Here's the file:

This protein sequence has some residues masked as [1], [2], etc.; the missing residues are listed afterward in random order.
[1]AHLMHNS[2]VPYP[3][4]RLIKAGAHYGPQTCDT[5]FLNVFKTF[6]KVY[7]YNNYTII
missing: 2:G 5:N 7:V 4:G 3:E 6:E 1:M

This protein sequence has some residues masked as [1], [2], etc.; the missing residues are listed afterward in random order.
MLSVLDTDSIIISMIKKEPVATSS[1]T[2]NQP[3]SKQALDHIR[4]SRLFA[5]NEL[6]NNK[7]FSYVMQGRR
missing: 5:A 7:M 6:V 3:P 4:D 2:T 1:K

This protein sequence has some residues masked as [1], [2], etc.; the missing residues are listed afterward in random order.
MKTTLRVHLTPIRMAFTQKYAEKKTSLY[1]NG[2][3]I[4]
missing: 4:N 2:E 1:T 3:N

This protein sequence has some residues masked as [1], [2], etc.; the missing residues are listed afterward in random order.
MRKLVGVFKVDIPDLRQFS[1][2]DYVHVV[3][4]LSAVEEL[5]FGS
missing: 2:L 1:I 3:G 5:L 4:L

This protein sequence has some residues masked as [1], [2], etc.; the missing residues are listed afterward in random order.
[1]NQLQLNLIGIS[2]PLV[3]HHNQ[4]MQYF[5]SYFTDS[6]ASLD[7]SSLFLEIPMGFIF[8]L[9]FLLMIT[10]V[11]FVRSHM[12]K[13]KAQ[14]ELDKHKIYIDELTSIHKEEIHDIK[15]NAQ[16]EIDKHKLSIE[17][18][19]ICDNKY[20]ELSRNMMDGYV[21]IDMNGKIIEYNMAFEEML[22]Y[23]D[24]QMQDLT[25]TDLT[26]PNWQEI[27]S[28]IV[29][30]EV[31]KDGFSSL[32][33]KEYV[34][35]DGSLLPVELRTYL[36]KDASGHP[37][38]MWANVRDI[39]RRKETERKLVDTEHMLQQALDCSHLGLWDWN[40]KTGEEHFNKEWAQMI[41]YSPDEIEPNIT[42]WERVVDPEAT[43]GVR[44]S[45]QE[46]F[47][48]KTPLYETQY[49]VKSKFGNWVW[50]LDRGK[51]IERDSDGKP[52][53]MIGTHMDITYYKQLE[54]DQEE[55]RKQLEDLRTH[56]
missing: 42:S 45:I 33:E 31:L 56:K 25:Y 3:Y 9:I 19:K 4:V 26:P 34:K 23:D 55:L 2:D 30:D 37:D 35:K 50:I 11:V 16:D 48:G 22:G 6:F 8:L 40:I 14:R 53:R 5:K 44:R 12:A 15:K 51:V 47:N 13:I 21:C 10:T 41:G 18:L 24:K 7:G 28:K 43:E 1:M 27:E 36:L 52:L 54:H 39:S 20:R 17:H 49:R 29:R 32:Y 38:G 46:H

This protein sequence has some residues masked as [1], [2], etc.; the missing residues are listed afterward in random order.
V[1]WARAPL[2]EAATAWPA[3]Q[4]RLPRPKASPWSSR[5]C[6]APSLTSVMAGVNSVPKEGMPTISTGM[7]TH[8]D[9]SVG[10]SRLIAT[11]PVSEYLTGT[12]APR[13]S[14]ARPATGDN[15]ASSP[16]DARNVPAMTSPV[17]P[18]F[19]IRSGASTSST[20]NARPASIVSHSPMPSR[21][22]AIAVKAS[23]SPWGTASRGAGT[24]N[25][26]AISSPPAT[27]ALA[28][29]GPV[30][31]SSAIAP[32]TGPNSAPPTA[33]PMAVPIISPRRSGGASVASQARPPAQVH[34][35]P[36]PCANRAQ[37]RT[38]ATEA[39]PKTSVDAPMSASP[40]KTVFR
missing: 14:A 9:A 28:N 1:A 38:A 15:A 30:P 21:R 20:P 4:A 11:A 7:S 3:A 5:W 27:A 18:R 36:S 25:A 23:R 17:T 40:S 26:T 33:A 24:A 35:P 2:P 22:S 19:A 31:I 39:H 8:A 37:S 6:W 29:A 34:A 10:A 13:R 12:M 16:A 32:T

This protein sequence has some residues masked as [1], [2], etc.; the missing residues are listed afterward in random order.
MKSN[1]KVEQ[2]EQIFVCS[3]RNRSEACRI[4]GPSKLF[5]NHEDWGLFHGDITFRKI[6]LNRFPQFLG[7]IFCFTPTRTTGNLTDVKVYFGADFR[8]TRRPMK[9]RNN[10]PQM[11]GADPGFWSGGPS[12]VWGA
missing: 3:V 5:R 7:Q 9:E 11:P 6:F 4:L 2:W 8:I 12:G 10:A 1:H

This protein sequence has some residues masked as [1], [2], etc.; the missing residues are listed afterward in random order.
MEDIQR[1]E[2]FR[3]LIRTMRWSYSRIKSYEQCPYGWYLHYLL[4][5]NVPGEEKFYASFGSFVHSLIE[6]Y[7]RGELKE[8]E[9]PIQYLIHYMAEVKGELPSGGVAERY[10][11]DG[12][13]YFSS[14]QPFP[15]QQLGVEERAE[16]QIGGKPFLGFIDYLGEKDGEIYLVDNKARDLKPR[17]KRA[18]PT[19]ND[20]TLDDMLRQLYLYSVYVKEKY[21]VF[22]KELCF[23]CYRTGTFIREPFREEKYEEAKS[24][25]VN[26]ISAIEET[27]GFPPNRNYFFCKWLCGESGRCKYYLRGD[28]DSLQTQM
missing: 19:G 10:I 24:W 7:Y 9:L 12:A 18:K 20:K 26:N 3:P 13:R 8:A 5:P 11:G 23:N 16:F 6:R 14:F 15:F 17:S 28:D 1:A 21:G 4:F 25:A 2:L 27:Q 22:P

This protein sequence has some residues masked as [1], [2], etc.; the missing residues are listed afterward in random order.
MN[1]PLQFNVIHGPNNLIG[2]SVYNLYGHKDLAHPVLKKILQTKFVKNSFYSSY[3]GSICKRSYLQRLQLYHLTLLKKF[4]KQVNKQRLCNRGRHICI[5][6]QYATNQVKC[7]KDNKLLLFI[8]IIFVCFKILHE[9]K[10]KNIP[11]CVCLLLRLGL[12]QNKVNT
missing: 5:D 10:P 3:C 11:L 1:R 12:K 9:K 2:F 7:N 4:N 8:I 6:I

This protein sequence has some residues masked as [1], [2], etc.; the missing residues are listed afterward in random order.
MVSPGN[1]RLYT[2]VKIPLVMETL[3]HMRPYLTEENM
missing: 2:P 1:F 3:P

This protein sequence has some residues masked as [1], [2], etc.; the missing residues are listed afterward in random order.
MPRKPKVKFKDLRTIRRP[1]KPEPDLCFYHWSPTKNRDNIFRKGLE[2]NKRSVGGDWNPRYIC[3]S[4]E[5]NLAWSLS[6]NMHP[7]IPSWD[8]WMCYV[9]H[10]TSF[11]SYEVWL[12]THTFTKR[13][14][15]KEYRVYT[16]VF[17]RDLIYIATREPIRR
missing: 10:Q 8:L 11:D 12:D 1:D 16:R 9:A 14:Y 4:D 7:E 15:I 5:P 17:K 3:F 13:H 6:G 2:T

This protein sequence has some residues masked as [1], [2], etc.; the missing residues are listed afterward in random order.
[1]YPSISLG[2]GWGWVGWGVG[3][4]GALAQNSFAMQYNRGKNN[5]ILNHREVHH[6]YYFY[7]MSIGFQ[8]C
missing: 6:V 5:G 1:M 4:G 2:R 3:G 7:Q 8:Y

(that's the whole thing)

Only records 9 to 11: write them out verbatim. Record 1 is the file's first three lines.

This protein sequence has some residues masked as [1], [2], etc.; the missing residues are listed afterward in random order.
MN[1]PLQFNVIHGPNNLIG[2]SVYNLYGHKDLAHPVLKKILQTKFVKNSFYSSY[3]GSICKRSYLQRLQLYHLTLLKKF[4]KQVNKQRLCNRGRHICI[5][6]QYATNQVKC[7]KDNKLLLFI[8]IIFVCFKILHE[9]K[10]KNIP[11]CVCLLLRLGL[12]QNKVNT
missing: 5:D 10:P 3:C 11:L 1:R 12:K 9:K 2:F 7:N 4:N 8:I 6:I

This protein sequence has some residues masked as [1], [2], etc.; the missing residues are listed afterward in random order.
MVSPGN[1]RLYT[2]VKIPLVMETL[3]HMRPYLTEENM
missing: 2:P 1:F 3:P

This protein sequence has some residues masked as [1], [2], etc.; the missing residues are listed afterward in random order.
MPRKPKVKFKDLRTIRRP[1]KPEPDLCFYHWSPTKNRDNIFRKGLE[2]NKRSVGGDWNPRYIC[3]S[4]E[5]NLAWSLS[6]NMHP[7]IPSWD[8]WMCYV[9]H[10]TSF[11]SYEVWL[12]THTFTKR[13][14][15]KEYRVYT[16]VF[17]RDLIYIATREPIRR
missing: 10:Q 8:L 11:D 12:D 1:D 16:R 9:A 14:Y 4:D 7:E 15:I 5:P 17:K 3:F 13:H 6:G 2:T